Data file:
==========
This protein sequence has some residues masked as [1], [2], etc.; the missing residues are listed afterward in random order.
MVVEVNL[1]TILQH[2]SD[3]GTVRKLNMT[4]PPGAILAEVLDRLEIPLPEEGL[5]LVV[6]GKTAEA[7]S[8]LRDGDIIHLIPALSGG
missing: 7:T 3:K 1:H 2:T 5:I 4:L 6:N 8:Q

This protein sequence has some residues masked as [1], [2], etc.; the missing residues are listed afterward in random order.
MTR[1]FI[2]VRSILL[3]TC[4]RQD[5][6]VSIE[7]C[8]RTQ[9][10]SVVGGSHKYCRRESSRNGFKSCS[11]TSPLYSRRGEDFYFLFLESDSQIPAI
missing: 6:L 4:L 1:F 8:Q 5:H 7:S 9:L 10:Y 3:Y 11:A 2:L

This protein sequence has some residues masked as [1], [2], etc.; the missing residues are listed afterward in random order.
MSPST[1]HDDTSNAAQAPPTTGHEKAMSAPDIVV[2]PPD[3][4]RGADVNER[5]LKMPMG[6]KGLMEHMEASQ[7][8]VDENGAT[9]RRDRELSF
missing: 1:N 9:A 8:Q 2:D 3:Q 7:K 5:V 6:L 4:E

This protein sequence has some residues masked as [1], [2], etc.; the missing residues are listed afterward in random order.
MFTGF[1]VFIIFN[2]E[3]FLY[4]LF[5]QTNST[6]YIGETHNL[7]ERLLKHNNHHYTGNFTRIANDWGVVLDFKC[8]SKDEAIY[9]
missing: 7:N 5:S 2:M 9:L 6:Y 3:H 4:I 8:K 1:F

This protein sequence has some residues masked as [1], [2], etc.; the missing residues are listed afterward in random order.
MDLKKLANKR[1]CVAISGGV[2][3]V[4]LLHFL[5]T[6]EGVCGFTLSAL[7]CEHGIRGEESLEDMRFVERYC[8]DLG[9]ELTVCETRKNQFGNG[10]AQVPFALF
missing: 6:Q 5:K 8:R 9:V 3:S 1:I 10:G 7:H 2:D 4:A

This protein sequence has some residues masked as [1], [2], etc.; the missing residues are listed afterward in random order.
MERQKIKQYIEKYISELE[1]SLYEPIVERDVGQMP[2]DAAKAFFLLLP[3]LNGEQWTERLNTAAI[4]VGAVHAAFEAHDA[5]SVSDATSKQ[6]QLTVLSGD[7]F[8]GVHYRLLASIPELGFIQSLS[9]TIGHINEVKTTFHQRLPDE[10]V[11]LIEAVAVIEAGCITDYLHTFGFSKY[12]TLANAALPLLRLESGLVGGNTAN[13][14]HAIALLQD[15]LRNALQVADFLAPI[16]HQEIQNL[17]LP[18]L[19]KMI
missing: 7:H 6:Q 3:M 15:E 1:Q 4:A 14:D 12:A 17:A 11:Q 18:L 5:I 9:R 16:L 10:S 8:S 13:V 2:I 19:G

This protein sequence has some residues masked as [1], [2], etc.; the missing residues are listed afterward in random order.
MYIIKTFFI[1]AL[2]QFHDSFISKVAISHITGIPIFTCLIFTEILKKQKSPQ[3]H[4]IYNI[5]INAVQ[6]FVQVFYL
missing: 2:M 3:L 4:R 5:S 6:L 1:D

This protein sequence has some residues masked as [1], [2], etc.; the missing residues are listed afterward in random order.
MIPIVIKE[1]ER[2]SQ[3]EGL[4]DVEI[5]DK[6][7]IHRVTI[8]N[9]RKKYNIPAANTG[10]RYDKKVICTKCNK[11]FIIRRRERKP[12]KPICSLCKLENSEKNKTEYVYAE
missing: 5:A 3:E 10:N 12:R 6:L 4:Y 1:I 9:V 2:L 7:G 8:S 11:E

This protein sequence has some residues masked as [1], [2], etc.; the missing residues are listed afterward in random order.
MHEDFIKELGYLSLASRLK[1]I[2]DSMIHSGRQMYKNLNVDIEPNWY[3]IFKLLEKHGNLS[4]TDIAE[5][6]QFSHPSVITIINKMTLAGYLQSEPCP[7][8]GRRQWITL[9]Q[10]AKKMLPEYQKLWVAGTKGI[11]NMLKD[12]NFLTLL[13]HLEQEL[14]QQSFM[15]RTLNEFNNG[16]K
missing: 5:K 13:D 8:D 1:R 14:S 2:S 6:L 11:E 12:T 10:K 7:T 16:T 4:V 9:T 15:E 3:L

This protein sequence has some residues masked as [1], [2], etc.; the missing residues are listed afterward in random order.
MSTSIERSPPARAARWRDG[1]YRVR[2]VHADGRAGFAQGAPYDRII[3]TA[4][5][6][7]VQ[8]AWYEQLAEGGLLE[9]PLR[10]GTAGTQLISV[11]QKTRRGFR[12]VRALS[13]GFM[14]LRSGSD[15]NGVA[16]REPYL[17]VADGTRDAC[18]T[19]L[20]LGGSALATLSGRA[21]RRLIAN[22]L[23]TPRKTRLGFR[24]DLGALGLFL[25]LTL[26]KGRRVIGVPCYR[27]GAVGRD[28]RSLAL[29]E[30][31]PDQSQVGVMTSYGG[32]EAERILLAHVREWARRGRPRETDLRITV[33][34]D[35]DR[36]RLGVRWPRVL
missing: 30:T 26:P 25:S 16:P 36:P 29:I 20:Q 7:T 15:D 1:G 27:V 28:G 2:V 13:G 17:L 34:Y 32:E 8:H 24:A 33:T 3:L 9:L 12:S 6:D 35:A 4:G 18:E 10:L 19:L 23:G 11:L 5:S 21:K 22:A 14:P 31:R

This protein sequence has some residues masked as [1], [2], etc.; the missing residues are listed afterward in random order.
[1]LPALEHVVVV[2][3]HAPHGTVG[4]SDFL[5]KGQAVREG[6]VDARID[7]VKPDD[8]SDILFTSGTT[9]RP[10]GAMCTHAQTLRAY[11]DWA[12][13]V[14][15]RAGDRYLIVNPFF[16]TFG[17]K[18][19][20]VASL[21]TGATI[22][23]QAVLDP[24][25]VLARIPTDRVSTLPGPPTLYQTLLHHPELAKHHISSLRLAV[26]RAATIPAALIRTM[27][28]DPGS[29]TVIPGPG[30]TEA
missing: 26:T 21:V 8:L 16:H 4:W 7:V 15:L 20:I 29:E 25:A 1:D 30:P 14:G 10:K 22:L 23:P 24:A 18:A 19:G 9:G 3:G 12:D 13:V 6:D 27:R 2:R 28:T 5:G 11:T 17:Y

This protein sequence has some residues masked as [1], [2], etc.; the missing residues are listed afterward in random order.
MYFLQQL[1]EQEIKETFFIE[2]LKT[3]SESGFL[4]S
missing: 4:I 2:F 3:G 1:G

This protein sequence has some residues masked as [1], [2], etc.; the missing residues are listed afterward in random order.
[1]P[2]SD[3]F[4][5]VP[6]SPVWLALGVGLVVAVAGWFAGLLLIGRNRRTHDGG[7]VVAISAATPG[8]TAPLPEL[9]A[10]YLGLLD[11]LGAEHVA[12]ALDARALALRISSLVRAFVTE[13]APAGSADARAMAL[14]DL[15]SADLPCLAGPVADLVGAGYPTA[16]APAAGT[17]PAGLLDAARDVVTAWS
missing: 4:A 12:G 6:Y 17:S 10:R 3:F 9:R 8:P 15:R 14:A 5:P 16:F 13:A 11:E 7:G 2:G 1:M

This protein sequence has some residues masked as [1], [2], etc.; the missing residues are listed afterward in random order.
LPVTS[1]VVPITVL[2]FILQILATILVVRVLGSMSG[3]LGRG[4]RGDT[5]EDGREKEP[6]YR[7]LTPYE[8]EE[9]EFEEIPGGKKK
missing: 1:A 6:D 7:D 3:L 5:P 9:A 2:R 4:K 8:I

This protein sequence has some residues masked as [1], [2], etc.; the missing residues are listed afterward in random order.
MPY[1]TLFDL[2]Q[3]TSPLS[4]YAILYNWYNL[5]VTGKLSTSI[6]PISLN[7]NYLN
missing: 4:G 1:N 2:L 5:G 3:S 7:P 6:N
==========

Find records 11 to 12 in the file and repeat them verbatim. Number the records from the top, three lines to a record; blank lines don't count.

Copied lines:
This protein sequence has some residues masked as [1], [2], etc.; the missing residues are listed afterward in random order.
[1]LPALEHVVVV[2][3]HAPHGTVG[4]SDFL[5]KGQAVREG[6]VDARID[7]VKPDD[8]SDILFTSGTT[9]RP[10]GAMCTHAQTLRAY[11]DWA[12][13]V[14][15]RAGDRYLIVNPFF[16]TFG[17]K[18][19][20]VASL[21]TGATI[22][23]QAVLDP[24][25]VLARIPTDRVSTLPGPPTLYQTLLHHPELAKHHISSLRLAV[26]RAATIPAALIRTM[27][28]DPGS[29]TVIPGPG[30]TEA
missing: 26:T 21:V 8:L 16:H 4:W 7:V 15:L 20:I 29:E 25:A 1:D 30:P 14:G 10:K 22:L 23:P 24:A 18:A 19:G 9:G 3:G 12:D 13:V 6:D 27:R 2:R 28:T 5:G 11:T 17:Y

This protein sequence has some residues masked as [1], [2], etc.; the missing residues are listed afterward in random order.
MYFLQQL[1]EQEIKETFFIE[2]LKT[3]SESGFL[4]S
missing: 4:I 2:F 3:G 1:G